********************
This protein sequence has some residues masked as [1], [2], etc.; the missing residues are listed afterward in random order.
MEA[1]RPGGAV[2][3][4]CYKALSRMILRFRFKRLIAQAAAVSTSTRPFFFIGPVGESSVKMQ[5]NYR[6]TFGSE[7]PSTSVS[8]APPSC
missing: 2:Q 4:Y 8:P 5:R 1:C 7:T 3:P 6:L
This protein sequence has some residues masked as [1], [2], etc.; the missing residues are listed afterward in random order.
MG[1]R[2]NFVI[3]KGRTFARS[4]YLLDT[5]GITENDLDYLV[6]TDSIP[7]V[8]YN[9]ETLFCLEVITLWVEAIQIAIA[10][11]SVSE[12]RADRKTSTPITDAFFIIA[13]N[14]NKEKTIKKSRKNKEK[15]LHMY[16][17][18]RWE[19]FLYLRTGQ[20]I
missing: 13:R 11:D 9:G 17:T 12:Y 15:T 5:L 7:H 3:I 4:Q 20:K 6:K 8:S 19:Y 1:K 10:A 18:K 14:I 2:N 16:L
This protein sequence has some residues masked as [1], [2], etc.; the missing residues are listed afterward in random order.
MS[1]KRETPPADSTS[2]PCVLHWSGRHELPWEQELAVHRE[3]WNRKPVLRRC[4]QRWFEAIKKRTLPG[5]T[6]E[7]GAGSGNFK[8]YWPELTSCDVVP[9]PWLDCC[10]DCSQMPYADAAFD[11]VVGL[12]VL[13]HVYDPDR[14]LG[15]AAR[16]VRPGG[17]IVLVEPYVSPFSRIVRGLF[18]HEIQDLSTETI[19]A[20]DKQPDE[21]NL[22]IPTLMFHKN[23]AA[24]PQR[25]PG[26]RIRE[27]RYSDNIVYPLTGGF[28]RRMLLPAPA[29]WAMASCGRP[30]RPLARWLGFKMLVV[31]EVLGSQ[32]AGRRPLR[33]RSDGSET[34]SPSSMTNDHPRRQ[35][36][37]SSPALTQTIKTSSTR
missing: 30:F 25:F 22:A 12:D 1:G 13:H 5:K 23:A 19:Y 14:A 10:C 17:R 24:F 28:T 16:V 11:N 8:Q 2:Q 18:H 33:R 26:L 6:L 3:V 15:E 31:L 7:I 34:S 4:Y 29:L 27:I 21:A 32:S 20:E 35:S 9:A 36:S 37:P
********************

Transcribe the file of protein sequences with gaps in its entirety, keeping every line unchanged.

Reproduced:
This protein sequence has some residues masked as [1], [2], etc.; the missing residues are listed afterward in random order.
MEA[1]RPGGAV[2][3][4]CYKALSRMILRFRFKRLIAQAAAVSTSTRPFFFIGPVGESSVKMQ[5]NYR[6]TFGSE[7]PSTSVS[8]APPSC
missing: 2:Q 4:Y 8:P 5:R 1:C 7:T 3:P 6:L
This protein sequence has some residues masked as [1], [2], etc.; the missing residues are listed afterward in random order.
MG[1]R[2]NFVI[3]KGRTFARS[4]YLLDT[5]GITENDLDYLV[6]TDSIP[7]V[8]YN[9]ETLFCLEVITLWVEAIQIAIA[10][11]SVSE[12]RADRKTSTPITDAFFIIA[13]N[14]NKEKTIKKSRKNKEK[15]LHMY[16][17][18]RWE[19]FLYLRTGQ[20]I
missing: 13:R 11:D 9:G 17:T 12:Y 15:T 5:L 7:H 3:I 4:Q 20:K 6:K 8:S 19:Y 1:K 10:A 18:K 14:I 2:N 16:L
This protein sequence has some residues masked as [1], [2], etc.; the missing residues are listed afterward in random order.
MS[1]KRETPPADSTS[2]PCVLHWSGRHELPWEQELAVHRE[3]WNRKPVLRRC[4]QRWFEAIKKRTLPG[5]T[6]E[7]GAGSGNFK[8]YWPELTSCDVVP[9]PWLDCC[10]DCSQMPYADAAFD[11]VVGL[12]VL[13]HVYDPDR[14]LG[15]AAR[16]VRPGG[17]IVLVEPYVSPFSRIVRGLF[18]HEIQDLSTETI[19]A[20]DKQPDE[21]NL[22]IPTLMFHKN[23]AA[24]PQR[25]PG[26]RIRE[27]RYSDNIVYPLTGGF[28]RRMLLPAPA[29]WAMASCGRP[30]RPLARWLGFKMLVV[31]EVLGSQ[32]AGRRPLR[33]RSDGSET[34]SPSSMTNDHPRRQ[35][36][37]SSPALTQTIKTSSTR
missing: 30:F 25:F 22:A 12:D 1:G 13:H 5:K 23:A 19:Y 14:A 10:C 17:R 24:F 28:T 16:V 11:N 8:Q 2:Q 18:H 33:R 26:L 6:L 3:V 15:E 31:L 7:I 34:S 4:Y 29:L 27:I 21:A 32:S 20:E 35:S 9:A 36:S 37:P